Bill Long 12/03/04
The "Quick conceite"
Puttenham concludes 3.17 by saying, "Then againe if we use such a word (as many times we do) by which we drive the hearer to conceive more or less or beyond or otherwise then the letter expresseth, and it be not by vertue of the former figures Metaphore and Abase [the last category he has treated--what the Greeks called Tapinosis--and which had to do with the vice of "abasing" things either intentionally or unintentionally] and the rest," the Greeks then have another term for it, and call it:
"Synecdoche, the Latines sub intellectio or understanding, for by part we are enforced to understand the whole, by the whole part, by many things one thing, by one, many, by a thing precedent, a thing consequent, and generally one thing out of another by manner of contrariety to the word which is spoken... (Id. at 154)."
Because synecdoche "seemeth to aske a good, quick, and pregnant capacitie, and is not for an ordinarie or dull wit to do so," he chooses to call it "quick conceite." But because it is something that pertains to clauses, and not to individual words, he doesn't deal with it until the end of the next chapter, 3.18.
Synecdoche in 3.18
Puttenham returns to synecdoche, which literally means "to take with something else" at the end of the chapter on "sensable figures....in clauses." His interesting intervening discussion of allegories, enigma, cacemphaton, irony, sarcasm (and related words) must be set aside for now, so that we can get to his treatment of synecdoche.
He puts synecdoche under the "speeches allecoricall, because of the darkenes and duplicitie of his sense." For example, if one would say that the "French King" was overthrown at "Saint Quintans, I am enforced to think that it was not the king himselfe in person, but the Constable of Fraunce with the French kings power." Again, if someone were to say that "the towne of Andwerpe were famished," it would not properly be taken literally, but of the "people of the town of Andwerp." This confusion caused by the usage of language illustrates one of the principal meanings of the term, that it is a "part for the whole" or a "whole for the part."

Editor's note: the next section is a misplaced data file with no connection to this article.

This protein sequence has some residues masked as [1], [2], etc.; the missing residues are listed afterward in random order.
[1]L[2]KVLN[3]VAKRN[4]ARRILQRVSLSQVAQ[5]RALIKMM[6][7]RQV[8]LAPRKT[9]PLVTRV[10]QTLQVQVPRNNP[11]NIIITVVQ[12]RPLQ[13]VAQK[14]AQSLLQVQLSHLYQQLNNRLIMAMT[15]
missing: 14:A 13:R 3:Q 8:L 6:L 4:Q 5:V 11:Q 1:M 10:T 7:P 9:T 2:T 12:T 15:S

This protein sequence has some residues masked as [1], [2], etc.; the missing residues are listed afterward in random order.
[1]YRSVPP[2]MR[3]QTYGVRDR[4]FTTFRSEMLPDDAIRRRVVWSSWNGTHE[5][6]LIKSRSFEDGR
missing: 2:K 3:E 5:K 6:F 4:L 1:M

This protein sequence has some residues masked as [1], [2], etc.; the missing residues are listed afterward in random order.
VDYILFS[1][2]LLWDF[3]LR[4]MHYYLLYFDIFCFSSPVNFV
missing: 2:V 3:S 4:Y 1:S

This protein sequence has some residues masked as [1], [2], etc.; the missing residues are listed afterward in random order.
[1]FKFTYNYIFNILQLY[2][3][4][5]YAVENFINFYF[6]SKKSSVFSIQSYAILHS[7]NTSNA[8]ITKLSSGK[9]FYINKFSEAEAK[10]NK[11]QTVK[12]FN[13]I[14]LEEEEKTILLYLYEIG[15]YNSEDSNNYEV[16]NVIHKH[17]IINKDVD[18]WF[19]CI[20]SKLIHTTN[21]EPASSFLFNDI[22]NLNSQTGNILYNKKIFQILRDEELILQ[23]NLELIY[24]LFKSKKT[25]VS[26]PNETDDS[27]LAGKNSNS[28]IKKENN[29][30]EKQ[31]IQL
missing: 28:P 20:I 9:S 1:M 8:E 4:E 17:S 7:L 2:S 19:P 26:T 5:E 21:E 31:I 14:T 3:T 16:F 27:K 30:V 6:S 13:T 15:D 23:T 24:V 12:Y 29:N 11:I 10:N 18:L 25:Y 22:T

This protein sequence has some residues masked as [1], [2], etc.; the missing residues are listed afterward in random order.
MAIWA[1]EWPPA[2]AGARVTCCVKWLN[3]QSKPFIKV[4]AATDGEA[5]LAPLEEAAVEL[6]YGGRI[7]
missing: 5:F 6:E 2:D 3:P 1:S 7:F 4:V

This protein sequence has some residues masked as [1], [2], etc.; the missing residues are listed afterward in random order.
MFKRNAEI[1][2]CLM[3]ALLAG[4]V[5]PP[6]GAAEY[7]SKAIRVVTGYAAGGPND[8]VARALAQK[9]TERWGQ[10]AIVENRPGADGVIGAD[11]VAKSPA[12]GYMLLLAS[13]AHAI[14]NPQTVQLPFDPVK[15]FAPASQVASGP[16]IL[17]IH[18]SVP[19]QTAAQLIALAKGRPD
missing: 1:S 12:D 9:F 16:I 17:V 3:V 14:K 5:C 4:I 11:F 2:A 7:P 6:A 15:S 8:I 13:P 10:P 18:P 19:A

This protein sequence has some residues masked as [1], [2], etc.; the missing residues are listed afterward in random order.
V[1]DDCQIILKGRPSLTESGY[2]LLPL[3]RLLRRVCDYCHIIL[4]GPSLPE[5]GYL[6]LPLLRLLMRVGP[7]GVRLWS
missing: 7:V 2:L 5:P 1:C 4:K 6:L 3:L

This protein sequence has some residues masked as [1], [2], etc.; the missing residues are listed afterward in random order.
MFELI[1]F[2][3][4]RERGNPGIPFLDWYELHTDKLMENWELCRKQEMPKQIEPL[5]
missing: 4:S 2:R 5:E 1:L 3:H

But I guess I am now confused. Though contemporary (20th century) dictionaries tend to differentiate metonym from synecdoche in that the latter is a "part for the whole" or "whole for the part" or "the genus for the species" or "species for the genus" or "the material for the finished product" or the "cause for the effect," the former is said to be a "substituting the name of one thing for that of another to which the former bears a known and close relation" (i.e., the adjunct of Ramus, no doubt). Examples of metonym from the Century Dictionary include the following: "Heaven for God, the Sublime Porte for the Turkish government, head and heart for intellect and affection, the town for its inhabitants, the bottle for strong drink."
But isn't Puttenham's synecdoche the same as the Century's metonym? And if we want to try to be more "strict" about the matter, and confine synecdoche to a part of the whole, recognizing that the name Antwerp really isn't the whole with the people being the parts, what are the following? If a guy says, "I will be chasing skirts tonight," is he using synecdoche or metonomy or is he just speaking testosteronically? Is the skirt a "part of the whole" of the female or is it something that "bears a known and close relation" to a woman? And, then there is the frequently cited reference to the "Crown." Is the Crown a part of the whole, that is the topmost part of the head of a person (the king) or does it stand in "known and clse relation" to kingship?
I, for one, think we are on far firmer ground by just saying that we have words that are more or less of a "stretch" from the literal signification or, alternatively, that we have more or less "understandable" figures of speech using the device of transport. Trying to distinguish between metonomy and synecdoche seems to be a nice intellectual challenge but something of a waste of time.
Conclusion--when Synecdoche comes in Handy
However, Puttenham does sneak in a rather sly sexual reference or two into 3.18, on figures of speech. With respect to synecdoche, he gives us the following example. Suppose a gentleman is in the bedroom with a maiden who is finishing her dressing preparations for an event. If he says to her, "give me leave to unlace your peticote," he is probably using the "cause and effect" understanding of synecdoche, by which, as we would say, 'one thing leads to another,' and, voila, they are in bed together. "In the olde time, whosoever was allowed to undo his Ladies girdle, might lie with her all night (Id. at 163)." Ah, now I can see how the figure of "quick conceite" may be useful!
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